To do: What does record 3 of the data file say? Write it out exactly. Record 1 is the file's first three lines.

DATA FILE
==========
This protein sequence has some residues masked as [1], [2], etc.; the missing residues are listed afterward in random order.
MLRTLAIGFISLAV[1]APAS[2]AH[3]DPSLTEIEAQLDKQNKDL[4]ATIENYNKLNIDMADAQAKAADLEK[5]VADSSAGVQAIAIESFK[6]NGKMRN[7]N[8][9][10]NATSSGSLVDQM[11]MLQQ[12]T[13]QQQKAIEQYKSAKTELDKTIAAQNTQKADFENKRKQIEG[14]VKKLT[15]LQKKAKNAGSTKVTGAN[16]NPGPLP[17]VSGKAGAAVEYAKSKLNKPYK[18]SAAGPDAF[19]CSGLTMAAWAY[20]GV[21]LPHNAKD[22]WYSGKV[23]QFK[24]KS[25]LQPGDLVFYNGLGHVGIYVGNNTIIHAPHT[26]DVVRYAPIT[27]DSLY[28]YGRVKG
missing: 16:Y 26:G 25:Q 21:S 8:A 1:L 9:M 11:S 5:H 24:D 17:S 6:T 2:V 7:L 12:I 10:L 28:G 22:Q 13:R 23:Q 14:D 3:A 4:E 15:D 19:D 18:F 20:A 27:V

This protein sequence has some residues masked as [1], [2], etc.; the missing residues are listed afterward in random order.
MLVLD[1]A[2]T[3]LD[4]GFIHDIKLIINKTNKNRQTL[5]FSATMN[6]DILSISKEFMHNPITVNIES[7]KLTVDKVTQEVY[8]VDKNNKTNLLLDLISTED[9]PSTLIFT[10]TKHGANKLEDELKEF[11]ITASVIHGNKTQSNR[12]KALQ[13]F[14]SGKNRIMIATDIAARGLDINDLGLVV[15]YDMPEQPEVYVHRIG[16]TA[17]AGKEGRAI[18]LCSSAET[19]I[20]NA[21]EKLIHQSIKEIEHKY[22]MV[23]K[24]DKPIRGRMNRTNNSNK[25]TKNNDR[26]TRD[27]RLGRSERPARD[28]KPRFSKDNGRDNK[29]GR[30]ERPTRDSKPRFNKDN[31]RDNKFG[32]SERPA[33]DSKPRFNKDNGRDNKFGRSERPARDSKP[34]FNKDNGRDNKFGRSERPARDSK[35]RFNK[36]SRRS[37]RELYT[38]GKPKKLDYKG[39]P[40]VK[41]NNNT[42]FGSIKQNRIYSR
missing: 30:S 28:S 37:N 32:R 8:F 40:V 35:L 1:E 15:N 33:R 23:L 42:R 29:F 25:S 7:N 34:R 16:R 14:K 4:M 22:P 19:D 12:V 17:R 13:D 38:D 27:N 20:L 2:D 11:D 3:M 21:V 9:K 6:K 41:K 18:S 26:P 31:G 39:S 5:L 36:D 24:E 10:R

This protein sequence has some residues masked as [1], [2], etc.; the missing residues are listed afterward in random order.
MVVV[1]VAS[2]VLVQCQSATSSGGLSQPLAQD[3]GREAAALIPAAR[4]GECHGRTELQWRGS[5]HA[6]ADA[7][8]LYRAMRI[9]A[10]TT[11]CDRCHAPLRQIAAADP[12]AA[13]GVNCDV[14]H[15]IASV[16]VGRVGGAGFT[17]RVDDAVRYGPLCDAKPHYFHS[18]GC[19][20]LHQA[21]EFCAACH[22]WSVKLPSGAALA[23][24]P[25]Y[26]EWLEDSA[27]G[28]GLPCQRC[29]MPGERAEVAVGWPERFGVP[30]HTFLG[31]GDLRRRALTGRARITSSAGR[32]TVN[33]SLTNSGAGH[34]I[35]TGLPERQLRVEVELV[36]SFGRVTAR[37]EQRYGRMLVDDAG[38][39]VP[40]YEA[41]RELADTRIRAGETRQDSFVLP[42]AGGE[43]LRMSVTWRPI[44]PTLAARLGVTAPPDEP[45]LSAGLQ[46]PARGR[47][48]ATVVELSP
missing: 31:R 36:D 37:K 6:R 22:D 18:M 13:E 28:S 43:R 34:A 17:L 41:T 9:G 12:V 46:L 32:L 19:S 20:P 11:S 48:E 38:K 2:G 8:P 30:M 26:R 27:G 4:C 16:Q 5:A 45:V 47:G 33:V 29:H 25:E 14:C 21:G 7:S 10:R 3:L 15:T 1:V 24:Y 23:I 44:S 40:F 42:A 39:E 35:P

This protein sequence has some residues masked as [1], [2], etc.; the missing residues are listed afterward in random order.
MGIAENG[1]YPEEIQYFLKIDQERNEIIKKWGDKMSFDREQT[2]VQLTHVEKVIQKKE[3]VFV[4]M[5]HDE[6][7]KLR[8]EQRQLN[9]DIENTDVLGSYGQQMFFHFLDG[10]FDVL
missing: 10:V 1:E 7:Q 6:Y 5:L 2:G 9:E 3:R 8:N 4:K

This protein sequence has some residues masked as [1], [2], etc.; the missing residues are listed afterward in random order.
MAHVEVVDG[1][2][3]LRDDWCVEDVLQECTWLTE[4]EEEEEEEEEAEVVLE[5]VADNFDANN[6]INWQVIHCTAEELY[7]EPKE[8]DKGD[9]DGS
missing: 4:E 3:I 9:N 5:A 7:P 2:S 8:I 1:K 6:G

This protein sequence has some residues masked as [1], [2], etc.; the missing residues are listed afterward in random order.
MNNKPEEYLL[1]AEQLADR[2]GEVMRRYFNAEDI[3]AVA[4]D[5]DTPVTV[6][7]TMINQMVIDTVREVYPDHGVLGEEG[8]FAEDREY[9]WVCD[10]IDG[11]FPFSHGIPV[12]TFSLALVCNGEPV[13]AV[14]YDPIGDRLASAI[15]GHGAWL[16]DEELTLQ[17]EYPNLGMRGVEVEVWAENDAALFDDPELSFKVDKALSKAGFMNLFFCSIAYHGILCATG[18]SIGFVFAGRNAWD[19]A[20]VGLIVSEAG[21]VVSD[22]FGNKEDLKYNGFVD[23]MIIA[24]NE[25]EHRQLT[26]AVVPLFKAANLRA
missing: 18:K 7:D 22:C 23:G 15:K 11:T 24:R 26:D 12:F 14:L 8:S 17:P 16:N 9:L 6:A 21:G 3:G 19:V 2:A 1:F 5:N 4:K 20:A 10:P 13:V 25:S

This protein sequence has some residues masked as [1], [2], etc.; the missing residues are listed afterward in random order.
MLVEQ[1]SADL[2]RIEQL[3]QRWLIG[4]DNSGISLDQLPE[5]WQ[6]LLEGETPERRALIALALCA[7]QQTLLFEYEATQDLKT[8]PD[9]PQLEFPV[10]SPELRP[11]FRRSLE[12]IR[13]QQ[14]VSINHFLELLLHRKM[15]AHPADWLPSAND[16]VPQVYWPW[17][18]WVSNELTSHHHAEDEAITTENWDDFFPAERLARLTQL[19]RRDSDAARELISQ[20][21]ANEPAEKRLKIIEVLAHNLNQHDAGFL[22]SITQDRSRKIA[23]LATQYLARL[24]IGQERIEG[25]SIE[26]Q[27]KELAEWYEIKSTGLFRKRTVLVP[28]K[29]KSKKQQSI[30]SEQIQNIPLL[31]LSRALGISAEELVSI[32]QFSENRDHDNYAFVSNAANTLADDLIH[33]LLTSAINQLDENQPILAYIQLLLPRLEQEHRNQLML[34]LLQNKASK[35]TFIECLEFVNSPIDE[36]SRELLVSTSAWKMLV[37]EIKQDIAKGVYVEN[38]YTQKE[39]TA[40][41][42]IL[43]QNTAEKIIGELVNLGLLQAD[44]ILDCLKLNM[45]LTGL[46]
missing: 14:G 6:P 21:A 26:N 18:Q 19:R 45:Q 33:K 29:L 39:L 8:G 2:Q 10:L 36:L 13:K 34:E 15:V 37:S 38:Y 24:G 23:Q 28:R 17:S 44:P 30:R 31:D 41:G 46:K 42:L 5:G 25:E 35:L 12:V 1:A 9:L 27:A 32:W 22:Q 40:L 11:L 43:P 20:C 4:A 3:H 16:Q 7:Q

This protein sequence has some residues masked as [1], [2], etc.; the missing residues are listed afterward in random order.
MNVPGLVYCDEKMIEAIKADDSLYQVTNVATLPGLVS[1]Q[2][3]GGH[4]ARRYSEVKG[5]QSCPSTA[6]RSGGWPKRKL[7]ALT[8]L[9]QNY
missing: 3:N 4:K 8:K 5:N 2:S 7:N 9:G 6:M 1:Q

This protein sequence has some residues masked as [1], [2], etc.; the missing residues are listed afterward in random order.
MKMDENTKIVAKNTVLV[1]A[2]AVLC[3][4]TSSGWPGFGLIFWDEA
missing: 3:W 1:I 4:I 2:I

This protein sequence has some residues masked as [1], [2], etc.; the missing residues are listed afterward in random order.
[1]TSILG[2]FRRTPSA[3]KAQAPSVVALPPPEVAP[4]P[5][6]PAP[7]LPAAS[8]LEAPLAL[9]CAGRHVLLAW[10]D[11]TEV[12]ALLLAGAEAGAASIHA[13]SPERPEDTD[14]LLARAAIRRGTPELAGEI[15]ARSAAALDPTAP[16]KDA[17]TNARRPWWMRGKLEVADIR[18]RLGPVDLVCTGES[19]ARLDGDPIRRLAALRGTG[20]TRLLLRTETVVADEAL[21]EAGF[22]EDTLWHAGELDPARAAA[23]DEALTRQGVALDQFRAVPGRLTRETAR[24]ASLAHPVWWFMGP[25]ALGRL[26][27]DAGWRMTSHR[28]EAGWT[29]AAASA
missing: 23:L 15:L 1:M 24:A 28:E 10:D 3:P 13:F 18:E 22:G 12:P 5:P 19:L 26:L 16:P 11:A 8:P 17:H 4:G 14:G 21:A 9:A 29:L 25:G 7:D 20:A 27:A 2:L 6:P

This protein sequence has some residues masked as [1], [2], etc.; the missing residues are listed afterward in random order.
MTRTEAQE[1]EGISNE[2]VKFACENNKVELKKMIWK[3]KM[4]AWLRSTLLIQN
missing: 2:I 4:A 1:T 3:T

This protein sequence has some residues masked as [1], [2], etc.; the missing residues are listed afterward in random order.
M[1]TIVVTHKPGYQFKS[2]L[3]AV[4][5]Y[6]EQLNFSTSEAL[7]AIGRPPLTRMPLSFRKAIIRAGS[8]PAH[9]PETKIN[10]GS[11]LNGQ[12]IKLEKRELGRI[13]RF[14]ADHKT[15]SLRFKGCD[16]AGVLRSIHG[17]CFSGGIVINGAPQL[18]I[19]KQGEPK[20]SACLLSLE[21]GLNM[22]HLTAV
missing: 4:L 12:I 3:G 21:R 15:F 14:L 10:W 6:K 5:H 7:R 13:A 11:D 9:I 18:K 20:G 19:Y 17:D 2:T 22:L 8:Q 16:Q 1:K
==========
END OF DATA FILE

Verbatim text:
This protein sequence has some residues masked as [1], [2], etc.; the missing residues are listed afterward in random order.
MVVV[1]VAS[2]VLVQCQSATSSGGLSQPLAQD[3]GREAAALIPAAR[4]GECHGRTELQWRGS[5]HA[6]ADA[7][8]LYRAMRI[9]A[10]TT[11]CDRCHAPLRQIAAADP[12]AA[13]GVNCDV[14]H[15]IASV[16]VGRVGGAGFT[17]RVDDAVRYGPLCDAKPHYFHS[18]GC[19][20]LHQA[21]EFCAACH[22]WSVKLPSGAALA[23][24]P[25]Y[26]EWLEDSA[27]G[28]GLPCQRC[29]MPGERAEVAVGWPERFGVP[30]HTFLG[31]GDLRRRALTGRARITSSAGR[32]TVN[33]SLTNSGAGH[34]I[35]TGLPERQLRVEVELV[36]SFGRVTAR[37]EQRYGRMLVDDAG[38][39]VP[40]YEA[41]RELADTRIRAGETRQDSFVLP[42]AGGE[43]LRMSVTWRPI[44]PTLAARLGVTAPPDEP[45]LSAGLQ[46]PARGR[47][48]ATVVELSP
missing: 31:R 36:D 37:K 6:R 22:D 18:M 13:E 28:S 43:R 34:A 17:L 41:T 9:G 12:V 46:L 32:L 19:S 20:P 11:S 48:E 38:K 2:G 8:P 30:M 26:R 27:G 4:C 16:Q 5:A 45:V 47:G 33:V 29:H 25:E 14:C 21:G 7:S 10:R 3:L 15:T 1:V 24:Y 23:I 44:S 40:F 42:A 39:E 35:P